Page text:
No doubt there were impassioned arguments on both sides, for and against money printing. Opponents pointed to historical disasters, such as the 1720 Mississippi Bubble, still relatively fresh in the Frenchmen’s collective memory.
Proponents, meanwhile, summoned that old saw, tried and true, against which so few politicians can hold their ground. “This time will be different,” they argued… same as always. And so it was that after long deliberation, the General Assembly agreed to a round of money printing…“juste cette fois,” (“just this once”) they’d have told themselves.
The bills, assignats, were to be backed by Church property… especially confiscated for this very purpose. And so, like magic, 400 million of them were put into circulation.
And for a while, the old elixir seemed to do the trick. Commerce picked up, confidence rose and people got to work spending their newly inked notes. Oh, to be alive in the Summer of 1790, France! ‘twas surely the place to be!
Cometh the Fall
By the time the leaves had turned from green to yellow, economic activity had begun to slump and, along with it, the hopes of the monetary conjurers and printing press prestidigitators.
And then, sure as one season follows the next, “The old remedy immediately and naturally recurred to the minds of men,” observed White, “Throughout the country began a cry for another issue of paper.”
Rather than admit they had erred – borrowing from the future that which the present had not yet earned – the General Assembly did what all such assemblies of men in their position do: they doubled down on their devilish deed.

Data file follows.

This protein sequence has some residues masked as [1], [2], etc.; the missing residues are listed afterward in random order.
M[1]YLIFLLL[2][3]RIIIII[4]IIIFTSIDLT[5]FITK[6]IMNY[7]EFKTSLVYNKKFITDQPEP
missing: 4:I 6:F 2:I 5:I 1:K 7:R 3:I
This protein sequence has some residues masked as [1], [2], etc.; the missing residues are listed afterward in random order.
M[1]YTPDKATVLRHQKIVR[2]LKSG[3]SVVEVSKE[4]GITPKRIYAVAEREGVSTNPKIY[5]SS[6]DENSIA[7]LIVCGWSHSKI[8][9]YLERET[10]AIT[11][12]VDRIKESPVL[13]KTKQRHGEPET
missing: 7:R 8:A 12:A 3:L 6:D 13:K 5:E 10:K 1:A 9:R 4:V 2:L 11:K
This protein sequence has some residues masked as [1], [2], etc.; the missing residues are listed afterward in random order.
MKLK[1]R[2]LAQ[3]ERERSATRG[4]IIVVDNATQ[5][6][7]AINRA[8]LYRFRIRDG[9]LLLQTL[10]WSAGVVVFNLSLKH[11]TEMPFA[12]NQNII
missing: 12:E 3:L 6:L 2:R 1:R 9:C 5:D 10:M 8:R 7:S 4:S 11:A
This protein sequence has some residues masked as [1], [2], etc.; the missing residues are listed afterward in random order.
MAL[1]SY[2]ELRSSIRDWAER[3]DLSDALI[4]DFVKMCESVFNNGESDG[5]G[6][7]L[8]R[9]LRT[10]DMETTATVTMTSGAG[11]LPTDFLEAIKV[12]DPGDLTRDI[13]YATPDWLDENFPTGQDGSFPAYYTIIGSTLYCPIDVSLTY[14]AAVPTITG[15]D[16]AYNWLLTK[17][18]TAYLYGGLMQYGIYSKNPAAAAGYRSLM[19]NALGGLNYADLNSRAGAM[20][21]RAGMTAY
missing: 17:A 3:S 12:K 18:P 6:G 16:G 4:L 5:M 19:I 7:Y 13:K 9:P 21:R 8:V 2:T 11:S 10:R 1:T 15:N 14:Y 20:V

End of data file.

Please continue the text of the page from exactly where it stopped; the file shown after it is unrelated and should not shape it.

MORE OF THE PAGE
It was not the money-printing itself that was to blame, they rationalized, but rather the magnitude of issuance. 400 million units was simply not enough to stoke the embers and get the fire going again. Perhaps another round would help…
But by then, the fix was in. The conversation has shifted from “to print, or not to print?” to how much should be printed. And so, the presses were cranked up once again, and the newly-inked bills were sent forth across the land… 300, 400 and 600 million units at a time...
Here again Mr. White describes the scene:
The consequences of these over issues now began to be more painfully evident to the people at large. Articles of common consumption became enormously dear and prices were constantly rising. Orators in the Legislative Assembly, clubs, local meetings and elsewhere now endeavored to enlighten people by assigning every reason for this depreciation save the true one. They declaimed against the corruption of the ministry, the want of patriotism among the Moderates, the intrigues of the emigrant nobles, the hard-heartedness of the rich, the monopolizing spirit of the merchants, the perversity of the shopkeepers, ---each and all of these as causes of the difficulty.